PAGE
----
BOOKS OF THE WEEK - SATURDAY, 12 JUNE, 2021

A Ridge Too Far :  War in the Kargil Heights, 1999 
by - Amarinder Singh

About the Book
In 1999, fifty-two years after Independence, Pakistani forces once again intruded into Indian territory across the Line of Control (LoC), initiating what has come to be known as the ‘Kargil Border War’. A Ridge Too Far is the story of this war, narrated from a military point of view. It was the first and remains the most successful attempt to tell the military story with close attention to facts, and after a detailed study of all the battles that were fought in the Kargil heights.
The book is divided into four parts. Part I is an overview of the situation that gave rise to the war, covering the history of conflict between India and Pakistan. Part II describes the harsh terrain that exists on both sides of the LoC—the theatre of the war—in adapting to which the Indian soldier displayed exceptional valour and discipline, and great qualities of leadership. Part III details the build-up by the Indian Army before conducting offensive operations, and the actual conduct of battle from Corps to Brigade. And Part IV gives a stirring account of the heroic battles fought by ten infantry battalions.
Meticulously researched and skilfully narrated, this book also seeks to record for posterity the thoroughly professional response and gallant performance of all those who fought the war for India or were concerned with its direction, from the Chief of Army Staff to the youngest soldier.
About the Author :
Amarinder Singh was educated at the Doon School, and after graduating from the National Defence Academy and the Indian Military Academy, he was commissioned into the Sikh Regiment. During the 1965 war with Pakistan, he was ADC to the GOC-in-C, Western Command, in whose theatre of operations the entire war was fought. Later, as Member of Parliament, he was a member of the Parliamentary Defence Committee. An acclaimed military historian, he has also written books on war and Sikh history which include (besides A Ridge Too Far) Lest We Forget; The Last Sunset: Rise and Fall of the Lahore Durbar; Honour and Fidelity: India’s Military Contribution to the Great War, 1914– 1918; and Saragarhi and the Defence of the Samana Forts. Amarinder Singh served as Chief Minister, Punjab from 2002 to 2007 and was elected Chief Minister again in 2017 .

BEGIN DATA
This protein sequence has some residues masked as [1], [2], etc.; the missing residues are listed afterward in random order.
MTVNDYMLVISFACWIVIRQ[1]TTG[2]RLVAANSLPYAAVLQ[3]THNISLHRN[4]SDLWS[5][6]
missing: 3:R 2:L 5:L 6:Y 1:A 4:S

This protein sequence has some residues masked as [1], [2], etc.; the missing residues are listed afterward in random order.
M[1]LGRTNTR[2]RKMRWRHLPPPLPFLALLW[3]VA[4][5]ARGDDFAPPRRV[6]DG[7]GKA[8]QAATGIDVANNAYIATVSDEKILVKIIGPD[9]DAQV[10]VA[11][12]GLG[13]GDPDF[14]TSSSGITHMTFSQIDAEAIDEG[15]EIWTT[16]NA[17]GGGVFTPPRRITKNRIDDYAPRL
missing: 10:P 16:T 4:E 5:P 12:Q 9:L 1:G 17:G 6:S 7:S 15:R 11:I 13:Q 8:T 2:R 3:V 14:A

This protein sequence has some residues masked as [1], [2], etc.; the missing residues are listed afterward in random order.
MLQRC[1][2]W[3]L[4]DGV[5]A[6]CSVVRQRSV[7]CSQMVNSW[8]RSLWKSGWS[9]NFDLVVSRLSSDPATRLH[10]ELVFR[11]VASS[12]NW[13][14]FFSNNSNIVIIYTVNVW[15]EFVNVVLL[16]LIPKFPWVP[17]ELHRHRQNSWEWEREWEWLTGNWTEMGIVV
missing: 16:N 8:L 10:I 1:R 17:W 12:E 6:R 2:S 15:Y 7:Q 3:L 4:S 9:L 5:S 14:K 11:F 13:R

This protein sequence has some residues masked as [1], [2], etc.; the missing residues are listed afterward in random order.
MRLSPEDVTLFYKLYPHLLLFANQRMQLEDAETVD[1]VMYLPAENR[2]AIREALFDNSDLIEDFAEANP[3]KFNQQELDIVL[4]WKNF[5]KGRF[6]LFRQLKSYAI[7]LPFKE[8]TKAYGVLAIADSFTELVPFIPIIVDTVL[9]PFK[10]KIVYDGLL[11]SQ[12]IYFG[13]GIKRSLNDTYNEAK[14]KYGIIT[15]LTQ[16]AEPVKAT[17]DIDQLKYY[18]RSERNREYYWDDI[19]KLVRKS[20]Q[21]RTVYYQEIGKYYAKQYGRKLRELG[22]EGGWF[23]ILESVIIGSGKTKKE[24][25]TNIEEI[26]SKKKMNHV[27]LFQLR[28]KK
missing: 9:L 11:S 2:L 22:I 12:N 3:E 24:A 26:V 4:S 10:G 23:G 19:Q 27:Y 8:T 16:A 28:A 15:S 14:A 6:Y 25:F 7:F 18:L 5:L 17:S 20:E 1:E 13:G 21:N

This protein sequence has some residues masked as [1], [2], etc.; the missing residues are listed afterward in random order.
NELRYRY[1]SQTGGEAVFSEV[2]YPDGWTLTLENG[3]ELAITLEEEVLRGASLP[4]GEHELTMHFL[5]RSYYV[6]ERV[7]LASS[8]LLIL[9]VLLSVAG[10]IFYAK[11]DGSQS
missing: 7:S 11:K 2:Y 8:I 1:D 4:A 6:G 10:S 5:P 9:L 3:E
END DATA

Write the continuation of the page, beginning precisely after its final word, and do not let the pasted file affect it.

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Books of the week - Saturday, 05th June 2021

The World Beneath Their Feet
The British, the Americans, the Nazis and the Mountaineering Race to Summit the Himalayas
By - Scott Ellsworth

About the Book
One of the most compelling international dramas of the 20th century and an unforgettable saga of survival, technological innovation, and breathtaking human physical achievement-all set against the backdrop of a world headed toward war.
While tension steadily rose between European powers in the 1930s, a different kind of battle was raging across the Himalayas. Contingents from Great Britain, Nazi Germany, and the United States had set up rival camps at the base of the mountains, all hoping to become recognized as the fastest, strongest, and bravest climbers in the world.
Carried on across nearly the entire sweep of the Himalayas, this contest involved not only the greatest mountain climbers of the era, but statesmen and millionaires, world-class athletes and bona fide eccentrics, scientists and generals, obscure villagers and national heroes.